“Teaching the Poor,” by Doug Johnson
Dedicated educator Doug Johnson inspires us with these thoughts. --JGR
The opposite of love is not hate, it’s indifference.The opposite of art is not ugliness, it’s indifference.The opposite of faith is not heresy, it’s indifference, and the opposite of life is not death, it’s indifference.--- Elie Wiesel
Teaching the poor, like any other human activity, has more to do with the internal barriers a person faces than the over-arching external barriers that people see displayed in the media everyday. How does a teacher see those barriers when facing poor students day after day?
As a teacher of the poor in the American Public School system, I have to address Western and Eastern religious cosmologies handed to me from my own education. I have to address the factory model of education that is maintained in the United States. I have to address the question of my own bias toward the poor as being fully human. Why go to the effort? In the end I have to offer a reason for deconstructing so many constructs.
With the United States having the power of ancient Rome, the religious cosmology that drives that level of political power becomes critical to deconstruct within myself if I am going to become a better teacher. There is no way to get around the fact that the central part of Western thought in relation to the helping industry is the Messianic figure of Christ coming to save sinners from hell. Regardless of the intent of the ancient texts, the outcome as it has filtered through the Enlightenment is that there are saviors or sinners or saints or sinners or straights or gays or male or female or black or whites or rich or poor.
The incessant need to define one’s self in terms of the converse of their definition, drives how I think about teaching the poor. Before I ever step into the classroom, I have to struggle through the question as to what extent I identify with my students. For most people, teaching the poor is a convenient adaptation of their faith, whether that cosmology includes more of Darwin than the prophet Daniel.
Dostoyevsky, in “Brother’s Karamazov” has one of the characters state, “Ratikin thinks that human kindness is possible without God and that’s a lie.” Since the character that said it is accused of murder, the reader doesn’t know what to think. We don’t know what to think. That is why for many teaching the poor is an equal statement to saving the whales. The politicized use of religion from either vantage point has simply reduced religion to a tool for political action having little to do with faith or the desire to educate another human being. The chief barrier I must mentally overcome in teaching the poor is the word ‘OR’, and how that sets me at a distance from the experience from my students.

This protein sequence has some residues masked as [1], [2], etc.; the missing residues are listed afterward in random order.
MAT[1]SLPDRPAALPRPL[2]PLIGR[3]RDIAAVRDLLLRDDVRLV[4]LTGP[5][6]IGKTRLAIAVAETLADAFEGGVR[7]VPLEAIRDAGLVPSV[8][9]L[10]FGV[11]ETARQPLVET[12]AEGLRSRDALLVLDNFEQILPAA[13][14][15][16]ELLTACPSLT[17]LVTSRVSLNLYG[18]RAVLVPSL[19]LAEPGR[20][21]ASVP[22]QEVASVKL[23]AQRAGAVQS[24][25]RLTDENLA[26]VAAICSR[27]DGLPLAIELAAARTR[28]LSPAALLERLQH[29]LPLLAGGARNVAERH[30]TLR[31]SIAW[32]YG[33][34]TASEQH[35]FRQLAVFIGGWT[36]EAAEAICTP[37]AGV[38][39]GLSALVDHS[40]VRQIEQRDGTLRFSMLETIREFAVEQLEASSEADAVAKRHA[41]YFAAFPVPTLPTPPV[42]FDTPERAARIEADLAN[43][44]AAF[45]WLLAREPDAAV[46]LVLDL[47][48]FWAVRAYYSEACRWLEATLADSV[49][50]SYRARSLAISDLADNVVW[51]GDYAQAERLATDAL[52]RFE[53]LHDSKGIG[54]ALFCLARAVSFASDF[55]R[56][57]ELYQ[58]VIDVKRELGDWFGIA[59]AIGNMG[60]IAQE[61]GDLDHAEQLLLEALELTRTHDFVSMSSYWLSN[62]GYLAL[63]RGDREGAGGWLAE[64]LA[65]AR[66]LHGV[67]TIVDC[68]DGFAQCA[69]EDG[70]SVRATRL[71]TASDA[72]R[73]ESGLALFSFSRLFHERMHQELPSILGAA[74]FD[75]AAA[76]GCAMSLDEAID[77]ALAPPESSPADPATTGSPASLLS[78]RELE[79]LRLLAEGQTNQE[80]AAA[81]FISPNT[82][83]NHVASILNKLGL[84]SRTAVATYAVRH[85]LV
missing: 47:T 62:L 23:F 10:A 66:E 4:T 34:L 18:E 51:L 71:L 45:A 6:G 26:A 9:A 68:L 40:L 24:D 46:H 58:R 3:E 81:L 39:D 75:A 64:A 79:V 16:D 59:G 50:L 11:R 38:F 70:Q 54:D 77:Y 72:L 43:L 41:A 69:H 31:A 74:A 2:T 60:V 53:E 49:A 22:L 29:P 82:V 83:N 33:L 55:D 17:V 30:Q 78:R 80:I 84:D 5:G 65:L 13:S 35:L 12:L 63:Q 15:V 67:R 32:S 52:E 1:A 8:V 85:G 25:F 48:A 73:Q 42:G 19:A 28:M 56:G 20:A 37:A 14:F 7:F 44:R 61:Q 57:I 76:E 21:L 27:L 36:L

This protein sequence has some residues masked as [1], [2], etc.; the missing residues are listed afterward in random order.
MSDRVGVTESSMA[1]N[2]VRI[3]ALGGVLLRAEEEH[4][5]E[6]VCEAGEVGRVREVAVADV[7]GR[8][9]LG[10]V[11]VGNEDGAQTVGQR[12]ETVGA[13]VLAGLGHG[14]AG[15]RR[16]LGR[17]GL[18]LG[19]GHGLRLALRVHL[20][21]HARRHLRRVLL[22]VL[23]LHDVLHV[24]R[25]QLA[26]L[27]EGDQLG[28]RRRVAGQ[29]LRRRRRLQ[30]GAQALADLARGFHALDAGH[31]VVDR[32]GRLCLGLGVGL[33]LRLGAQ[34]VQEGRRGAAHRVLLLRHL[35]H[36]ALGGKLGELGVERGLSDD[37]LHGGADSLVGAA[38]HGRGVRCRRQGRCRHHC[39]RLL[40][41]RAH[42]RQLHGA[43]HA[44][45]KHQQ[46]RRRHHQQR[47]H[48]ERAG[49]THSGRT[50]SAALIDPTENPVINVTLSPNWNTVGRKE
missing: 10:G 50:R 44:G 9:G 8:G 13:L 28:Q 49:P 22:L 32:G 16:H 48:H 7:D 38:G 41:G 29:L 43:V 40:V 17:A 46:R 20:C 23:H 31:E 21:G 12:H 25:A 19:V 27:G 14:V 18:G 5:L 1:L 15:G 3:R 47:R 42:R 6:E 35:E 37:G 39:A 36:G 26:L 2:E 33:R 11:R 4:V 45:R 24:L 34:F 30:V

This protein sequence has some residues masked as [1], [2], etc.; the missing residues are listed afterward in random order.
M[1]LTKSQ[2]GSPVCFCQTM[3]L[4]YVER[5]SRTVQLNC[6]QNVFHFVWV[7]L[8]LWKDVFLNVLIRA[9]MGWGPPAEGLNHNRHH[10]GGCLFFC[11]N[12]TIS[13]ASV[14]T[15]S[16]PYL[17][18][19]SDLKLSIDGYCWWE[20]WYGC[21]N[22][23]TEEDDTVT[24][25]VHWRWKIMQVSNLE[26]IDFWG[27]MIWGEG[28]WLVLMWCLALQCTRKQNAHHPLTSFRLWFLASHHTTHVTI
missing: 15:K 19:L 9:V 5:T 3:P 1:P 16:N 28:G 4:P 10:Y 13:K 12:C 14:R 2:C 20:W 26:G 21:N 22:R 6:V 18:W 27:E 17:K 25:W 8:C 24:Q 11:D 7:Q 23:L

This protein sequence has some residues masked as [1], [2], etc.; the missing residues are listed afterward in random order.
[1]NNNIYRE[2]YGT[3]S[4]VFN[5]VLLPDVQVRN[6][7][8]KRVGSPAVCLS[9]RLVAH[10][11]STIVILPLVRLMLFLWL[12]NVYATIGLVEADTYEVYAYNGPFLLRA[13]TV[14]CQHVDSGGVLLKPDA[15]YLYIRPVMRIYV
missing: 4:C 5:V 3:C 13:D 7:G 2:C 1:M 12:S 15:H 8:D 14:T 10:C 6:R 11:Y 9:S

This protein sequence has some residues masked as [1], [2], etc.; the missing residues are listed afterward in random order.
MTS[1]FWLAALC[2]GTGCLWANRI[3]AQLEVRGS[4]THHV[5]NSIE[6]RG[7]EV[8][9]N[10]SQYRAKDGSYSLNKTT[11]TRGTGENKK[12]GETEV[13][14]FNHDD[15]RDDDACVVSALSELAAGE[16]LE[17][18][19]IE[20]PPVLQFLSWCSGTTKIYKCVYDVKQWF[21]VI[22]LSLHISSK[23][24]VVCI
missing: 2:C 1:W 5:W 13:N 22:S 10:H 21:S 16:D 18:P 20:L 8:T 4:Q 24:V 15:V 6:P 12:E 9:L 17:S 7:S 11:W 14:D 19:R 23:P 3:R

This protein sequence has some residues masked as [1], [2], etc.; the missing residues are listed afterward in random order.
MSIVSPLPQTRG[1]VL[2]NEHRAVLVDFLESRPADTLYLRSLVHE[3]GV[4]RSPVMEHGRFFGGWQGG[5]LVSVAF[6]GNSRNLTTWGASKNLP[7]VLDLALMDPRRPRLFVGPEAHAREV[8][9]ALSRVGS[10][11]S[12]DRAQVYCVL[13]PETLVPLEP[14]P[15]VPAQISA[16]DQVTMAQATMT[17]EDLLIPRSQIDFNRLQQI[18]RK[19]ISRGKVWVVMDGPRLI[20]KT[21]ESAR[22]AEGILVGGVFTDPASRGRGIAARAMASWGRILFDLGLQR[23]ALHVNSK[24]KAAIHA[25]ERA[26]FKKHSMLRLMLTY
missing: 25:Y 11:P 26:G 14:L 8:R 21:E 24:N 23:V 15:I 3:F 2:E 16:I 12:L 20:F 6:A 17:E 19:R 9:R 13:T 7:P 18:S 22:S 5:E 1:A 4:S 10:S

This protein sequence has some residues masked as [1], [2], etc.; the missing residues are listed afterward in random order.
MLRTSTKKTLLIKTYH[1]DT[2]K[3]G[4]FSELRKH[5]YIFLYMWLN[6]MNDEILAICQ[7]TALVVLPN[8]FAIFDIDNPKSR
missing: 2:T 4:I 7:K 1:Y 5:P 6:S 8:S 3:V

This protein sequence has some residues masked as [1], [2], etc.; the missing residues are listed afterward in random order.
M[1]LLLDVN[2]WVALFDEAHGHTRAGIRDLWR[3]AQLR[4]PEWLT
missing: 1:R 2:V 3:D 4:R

The factory system of education as perfected by thinkers during the time of Dewey and Ford is another barrier that I overcome in the United States Education system. I report to a factory every morning –- to one small room where I have 30 widgets an hour. I have to successfully keep them in line until the widgets walk to the next classroom. My output is to organize 150 widgets a day. The ideal hope is that those widgets learn to read, at which my productivity supervisor will read a chart to me, telling me what a great job I am doing. Once he tells me that, he leaves. I don’t get paid for doing more. I get paid for making sure the widgets stay organized.
The dehumanization of the factory model has been overcome in the private sector when you look at organizational structures like MacIntosh or Pixar films where highly talented people have long learned to self regulate their work.
Public Education, however, is a place where facilities stay in disrepair. When the political machine is begged for more money, it is denied because buildings and levies are one of the few optional taxes voters have the right to turn down. All of that aside teaching the poor in the United States has more of a feel of regimental serving in the Army. You learn various routines to survive the system of adults and then have certain moments of crisis and excitement. The key barrier I have to overcome within myself is the sense that I am a drone, or Fred Flintstone character that makes no difference. My students are people and do the best they can. Many of my students are struggling as adults to make ends meet and the chronology of that struggle crashes into the American construct of ‘childhood’ invented at the beginning of the 1900’s with the Child Labor Act.